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Bullied disabled woman waited 45 minutes for triage after diet pill overdose

Parents describe how disabled 23-year-old had been bullied about weight at school

By Sophie Inge

Published 27/10/2016

Anthony and Rhonda Houston, parents of Edel at the inquest yesterday
Anthony and Rhonda Houston, parents of Edel at the inquest yesterday
Edel Houston
Paramedic Alastair Drummond

A young disabled woman who overdosed on diet pills after being bullied about her weight was not examined by medical staff for over 45 minutes after being admitted to hospital, a coroners court has heard.

Edel Houston, of Glebe Road East in Newtownabbey, died on June 2 last year after suffering caffeine toxicity and aspiration pneumonia.

The court heard how 23-year-old Ms Houston was taken to hospital by ambulance at 12.41am after complaining of palpitations, breathing problems and vomiting.

She admitted to her parents that she had taken two 'Hero Mints' containing caffeine to help her lose weight.

Ms Houston's father, Anthony Houston, told the court in a statement that his daughter had been diagnosed at birth with Neurofibromatosis, a genetic condition that caused a tumour on her optic nerve - meaning that she was registered blind.

The condition also meant that she was not able to walk until she was three years old and had to attend a number of physiotherapy sessions.

Ms Houston had to have a classroom assistant because of her vision problems and was bullied about her weight.

Her mother, Rhonda Houston, said she began hiding food around the house and didn't like to eat in front of other classmates.

"She started to eat lunch in the toilets because they were bullying her and chastising her for eating food," her mother told the court.

But on June 1, the day before her death, Ms Houston's father said she had been in "great spirits" and her "general health and outlook had greatly improved over the last six months".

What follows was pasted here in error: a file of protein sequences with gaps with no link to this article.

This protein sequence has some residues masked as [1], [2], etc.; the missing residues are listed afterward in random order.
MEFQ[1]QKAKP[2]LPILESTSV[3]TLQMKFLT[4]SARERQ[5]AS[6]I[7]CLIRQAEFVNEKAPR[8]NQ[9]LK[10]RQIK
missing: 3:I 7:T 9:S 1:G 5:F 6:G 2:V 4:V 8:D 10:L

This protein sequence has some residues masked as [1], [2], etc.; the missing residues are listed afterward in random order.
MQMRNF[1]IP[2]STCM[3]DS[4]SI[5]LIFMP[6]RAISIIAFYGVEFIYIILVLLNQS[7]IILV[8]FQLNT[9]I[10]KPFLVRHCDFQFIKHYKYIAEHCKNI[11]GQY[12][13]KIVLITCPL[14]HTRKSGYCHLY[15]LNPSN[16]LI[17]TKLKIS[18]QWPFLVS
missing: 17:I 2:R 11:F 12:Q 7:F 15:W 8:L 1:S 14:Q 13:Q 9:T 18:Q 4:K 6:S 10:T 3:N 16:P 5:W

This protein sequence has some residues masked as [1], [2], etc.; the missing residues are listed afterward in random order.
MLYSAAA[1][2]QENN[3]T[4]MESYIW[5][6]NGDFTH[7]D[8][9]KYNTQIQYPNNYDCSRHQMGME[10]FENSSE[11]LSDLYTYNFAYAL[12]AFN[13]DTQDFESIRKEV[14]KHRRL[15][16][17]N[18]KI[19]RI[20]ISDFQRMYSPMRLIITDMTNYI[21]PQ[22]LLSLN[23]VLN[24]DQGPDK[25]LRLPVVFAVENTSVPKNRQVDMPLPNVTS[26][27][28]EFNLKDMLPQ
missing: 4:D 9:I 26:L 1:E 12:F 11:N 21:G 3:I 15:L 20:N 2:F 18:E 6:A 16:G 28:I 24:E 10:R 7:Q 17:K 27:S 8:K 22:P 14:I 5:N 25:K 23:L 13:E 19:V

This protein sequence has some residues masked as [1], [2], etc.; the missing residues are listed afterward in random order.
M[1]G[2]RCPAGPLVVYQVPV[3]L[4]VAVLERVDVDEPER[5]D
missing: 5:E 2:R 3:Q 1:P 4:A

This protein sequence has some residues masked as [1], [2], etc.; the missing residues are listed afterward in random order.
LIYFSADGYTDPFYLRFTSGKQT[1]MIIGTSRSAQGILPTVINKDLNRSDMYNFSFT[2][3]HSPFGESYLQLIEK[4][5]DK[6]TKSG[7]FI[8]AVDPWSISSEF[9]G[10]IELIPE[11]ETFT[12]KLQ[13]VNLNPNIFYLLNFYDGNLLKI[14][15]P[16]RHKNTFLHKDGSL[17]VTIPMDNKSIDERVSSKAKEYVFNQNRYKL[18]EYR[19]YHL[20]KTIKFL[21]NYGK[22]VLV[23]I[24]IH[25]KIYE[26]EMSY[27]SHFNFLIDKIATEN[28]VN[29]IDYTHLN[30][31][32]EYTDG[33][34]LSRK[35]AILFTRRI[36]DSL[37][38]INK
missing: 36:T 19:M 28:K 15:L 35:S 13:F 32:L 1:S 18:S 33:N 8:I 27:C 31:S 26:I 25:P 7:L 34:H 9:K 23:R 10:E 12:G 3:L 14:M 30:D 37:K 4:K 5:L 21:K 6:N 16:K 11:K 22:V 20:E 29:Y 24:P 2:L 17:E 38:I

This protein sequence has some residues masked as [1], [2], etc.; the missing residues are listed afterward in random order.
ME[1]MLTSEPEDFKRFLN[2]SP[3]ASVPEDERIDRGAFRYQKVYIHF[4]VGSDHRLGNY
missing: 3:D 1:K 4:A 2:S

"For example, on the previous Saturday she went out socially with her mum and several of her mum's friends," he said.

On the day in question, he said he had taken her to an eating disorder support group at a local Asda store.

At the meeting, she had contributed to all discussions and talked about raising funds for charity.

She then bought some sweets at the shop for her mother and sister and they returned home at about 9.45pm.

But things took a turn for the worse later that evening.

"Edel came into the living room and told us that she had consumed two 'Hero Mints'. Apparently she had taken these to control her weight.

"She was very worried and related the story of a man who had taken an entire packet of these mints and had subsequently died.

"Shortly afterwards she started to become sick and complained that her heart was racing and that she couldn't breathe properly."

Paramedic Alastair Drummond said Ms Houston was found to be suffering from tachycardia, an abnormally rapid heart rate.

It was 140 beats per minute and increased to 153bpm, then 180bpm. She had a low blood pressure and appeared "drowsy and confused".

He said he did not issue a standby call to warn medical staff at the hospital of Ms Houston's arrival because they was just minutes away. Once there, triage nurse Mr Ruel Carreon said he did not express any cause for alarm.

When asked why he did not appear to be concerned that her heart rate would increase even further, Mr Drummond replied: "There is a potential it would have gone up, that's correct. But at the end of the day the overall general presentation of the patient was not concerning me enough that that one figure would have caused a major problem."

At the hospital, Mr Drummond took Ms Houston to ambulance triage, where patients are sorted according to the severity of their cases.

There, he gave Mr Carreon a Patient Report Form.

Mr Drummond remained at the hospital for another 20 minutes at which point the patient had still not be triaged. The required time is 15 minutes.

Asked why he did not seek out a nurse for an urgent triage, he said he did not have any memory of that night.

Mr Carreon said Ms Houston was registered at 1.02am.

He then triaged another patient while the nurse in charge, Emma Henderson, triaged a drunk woman who was being disruptive and aggressive towards staff.

He also carried out blood tests on other patients.

While still waiting to be triaged, Ms Houston had a seizure at around 1.50am and went into cardiac arrest. She died later that morning.

The inquest at Laganside Court continues today.

Belfast Telegraph

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